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Secondary mortgage market

From Wikipedia, the free encyclopedia

The secondary mortgage market is the market for the sale of securities or bonds collateralized by the value of mortgage loans. A mortgage lender, commercial bank, or specialized firm will group together many loans (from the "primary mortgage market"[1]) and sell grouped loans known as collateralized mortgage obligations (CMOs) or mortgage-backed securities (MBS) to investors such as pension funds, insurance companies and hedge funds.[2] Mortgage-backed securities were often combined into collateralized debt obligations (CDOs), which may include other types of debt obligations such as corporate loans.

The secondary mortgage market was intended to provide a new source of capital for the market when the traditional source in one market—such as a Savings and loan association (S&L) or "thrift" in the United States—was unable to. It also was hoped to be more efficient than the old localized market for funds which might have a shortage or surplus depending on the location.[3] In theory, the risk of default on individual loans was greatly reduced by this aggregation process, such that even high-risk individual loans could be treated as part of an AAA-risk (safest possible) investment.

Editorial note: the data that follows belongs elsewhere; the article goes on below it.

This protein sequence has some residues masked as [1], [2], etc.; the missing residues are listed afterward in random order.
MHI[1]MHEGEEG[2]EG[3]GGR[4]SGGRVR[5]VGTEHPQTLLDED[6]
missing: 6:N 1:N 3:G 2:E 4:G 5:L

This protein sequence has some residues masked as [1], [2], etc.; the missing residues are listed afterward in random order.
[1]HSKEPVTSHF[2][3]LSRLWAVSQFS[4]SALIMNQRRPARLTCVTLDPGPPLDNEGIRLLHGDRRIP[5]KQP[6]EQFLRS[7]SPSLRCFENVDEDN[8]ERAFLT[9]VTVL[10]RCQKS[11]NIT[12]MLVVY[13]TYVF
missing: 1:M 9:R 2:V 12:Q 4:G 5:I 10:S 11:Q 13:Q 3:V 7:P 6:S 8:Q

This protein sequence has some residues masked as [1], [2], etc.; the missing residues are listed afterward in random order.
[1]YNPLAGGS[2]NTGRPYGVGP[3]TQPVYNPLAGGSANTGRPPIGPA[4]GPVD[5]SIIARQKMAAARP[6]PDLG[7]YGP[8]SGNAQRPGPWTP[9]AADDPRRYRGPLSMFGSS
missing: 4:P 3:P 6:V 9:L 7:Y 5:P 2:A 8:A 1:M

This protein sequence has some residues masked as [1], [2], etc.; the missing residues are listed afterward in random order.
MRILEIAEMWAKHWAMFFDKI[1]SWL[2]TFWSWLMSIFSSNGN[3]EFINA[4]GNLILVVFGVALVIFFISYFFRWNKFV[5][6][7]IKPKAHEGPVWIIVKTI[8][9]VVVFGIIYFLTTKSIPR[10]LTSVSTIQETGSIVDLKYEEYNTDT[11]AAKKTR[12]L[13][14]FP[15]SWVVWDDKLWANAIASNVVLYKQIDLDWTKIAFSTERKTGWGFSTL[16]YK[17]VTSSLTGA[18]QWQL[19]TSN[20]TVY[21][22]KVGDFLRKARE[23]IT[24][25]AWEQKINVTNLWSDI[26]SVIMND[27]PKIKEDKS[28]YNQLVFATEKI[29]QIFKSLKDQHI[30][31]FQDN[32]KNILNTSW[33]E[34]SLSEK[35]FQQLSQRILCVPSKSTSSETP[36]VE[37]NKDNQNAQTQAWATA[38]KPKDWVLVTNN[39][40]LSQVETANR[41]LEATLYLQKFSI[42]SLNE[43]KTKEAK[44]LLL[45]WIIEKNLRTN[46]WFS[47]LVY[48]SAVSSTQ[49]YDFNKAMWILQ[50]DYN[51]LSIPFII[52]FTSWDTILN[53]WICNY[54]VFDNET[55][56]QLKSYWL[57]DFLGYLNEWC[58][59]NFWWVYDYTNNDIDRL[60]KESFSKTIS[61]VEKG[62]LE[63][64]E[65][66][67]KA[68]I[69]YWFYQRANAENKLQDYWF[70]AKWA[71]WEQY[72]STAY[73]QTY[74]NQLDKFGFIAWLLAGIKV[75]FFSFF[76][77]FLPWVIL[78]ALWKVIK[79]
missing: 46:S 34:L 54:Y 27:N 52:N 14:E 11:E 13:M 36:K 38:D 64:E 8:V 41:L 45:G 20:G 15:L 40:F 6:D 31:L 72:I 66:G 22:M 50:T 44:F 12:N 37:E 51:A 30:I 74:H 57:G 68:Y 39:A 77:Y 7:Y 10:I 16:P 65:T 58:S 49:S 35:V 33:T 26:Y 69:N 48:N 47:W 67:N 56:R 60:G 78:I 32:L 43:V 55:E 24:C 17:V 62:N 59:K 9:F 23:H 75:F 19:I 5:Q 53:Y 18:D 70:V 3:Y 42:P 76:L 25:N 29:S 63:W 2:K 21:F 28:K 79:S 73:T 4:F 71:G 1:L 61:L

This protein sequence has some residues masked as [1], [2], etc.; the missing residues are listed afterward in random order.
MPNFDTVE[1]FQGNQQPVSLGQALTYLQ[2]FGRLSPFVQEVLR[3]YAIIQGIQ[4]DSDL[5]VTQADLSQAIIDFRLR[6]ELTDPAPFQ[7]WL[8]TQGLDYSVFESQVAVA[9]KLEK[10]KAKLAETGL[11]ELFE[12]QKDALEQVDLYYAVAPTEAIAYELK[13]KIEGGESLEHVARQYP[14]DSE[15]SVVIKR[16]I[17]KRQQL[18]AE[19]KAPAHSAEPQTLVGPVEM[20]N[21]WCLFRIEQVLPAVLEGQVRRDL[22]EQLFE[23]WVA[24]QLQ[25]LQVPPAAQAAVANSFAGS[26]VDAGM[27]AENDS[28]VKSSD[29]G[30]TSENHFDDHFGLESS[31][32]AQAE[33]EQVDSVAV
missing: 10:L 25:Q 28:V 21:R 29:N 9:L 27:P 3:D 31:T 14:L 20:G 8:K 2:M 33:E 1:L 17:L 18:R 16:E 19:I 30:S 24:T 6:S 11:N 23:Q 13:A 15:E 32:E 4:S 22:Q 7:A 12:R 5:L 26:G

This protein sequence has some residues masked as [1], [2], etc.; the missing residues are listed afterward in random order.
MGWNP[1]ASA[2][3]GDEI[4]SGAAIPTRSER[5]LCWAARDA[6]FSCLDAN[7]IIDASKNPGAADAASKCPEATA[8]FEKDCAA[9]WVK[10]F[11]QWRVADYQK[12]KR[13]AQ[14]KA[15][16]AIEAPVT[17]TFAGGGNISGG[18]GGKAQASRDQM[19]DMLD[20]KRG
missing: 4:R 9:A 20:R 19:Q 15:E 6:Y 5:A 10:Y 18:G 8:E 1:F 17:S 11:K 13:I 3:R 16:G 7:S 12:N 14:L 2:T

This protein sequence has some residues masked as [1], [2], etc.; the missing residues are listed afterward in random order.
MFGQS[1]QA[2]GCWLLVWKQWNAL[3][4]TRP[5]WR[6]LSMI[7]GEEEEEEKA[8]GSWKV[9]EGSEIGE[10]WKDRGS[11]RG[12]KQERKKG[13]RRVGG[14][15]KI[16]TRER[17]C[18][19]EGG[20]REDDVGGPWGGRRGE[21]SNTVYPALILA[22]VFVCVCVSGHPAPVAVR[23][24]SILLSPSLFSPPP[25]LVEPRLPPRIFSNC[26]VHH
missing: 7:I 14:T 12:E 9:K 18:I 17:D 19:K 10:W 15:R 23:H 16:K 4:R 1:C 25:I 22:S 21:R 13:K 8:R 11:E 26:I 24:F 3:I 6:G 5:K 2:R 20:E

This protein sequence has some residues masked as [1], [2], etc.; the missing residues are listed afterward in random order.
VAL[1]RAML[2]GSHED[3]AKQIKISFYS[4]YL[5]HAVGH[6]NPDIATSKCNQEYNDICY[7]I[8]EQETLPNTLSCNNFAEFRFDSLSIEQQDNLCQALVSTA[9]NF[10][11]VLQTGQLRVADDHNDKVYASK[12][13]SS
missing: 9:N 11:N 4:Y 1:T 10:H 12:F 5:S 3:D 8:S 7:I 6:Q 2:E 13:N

On the other hand, mortgage securitization undid "the connection between borrowers and lenders", such that mortgage originators no longer had a direct incentive to make sure the borrower could pay the loan. While historically in the US, fewer than 2% of people lost their homes to foreclosure; rates were far higher during the Subprime mortgage crisis.[4] Delinquencies, defaults, and decreased real estate values could make CDOs difficult to evaluate. This happened to BNP Paribas in August, 2007, causing the central banks to intervene with liquidity.

See also[edit]


  1. ^ Definition of 'Primary Mortgage Market' "The market where borrowers and mortgage originators come together to negotiate terms and effectuate mortgage transaction ..."
  2. ^ Investopedia 'Primary Mortgage Market'
  3. ^ All the Devils Are Here, MacLean and Nocera,p.5
  4. ^ All the Devils Are Here, MacLean and Nocera, p.19

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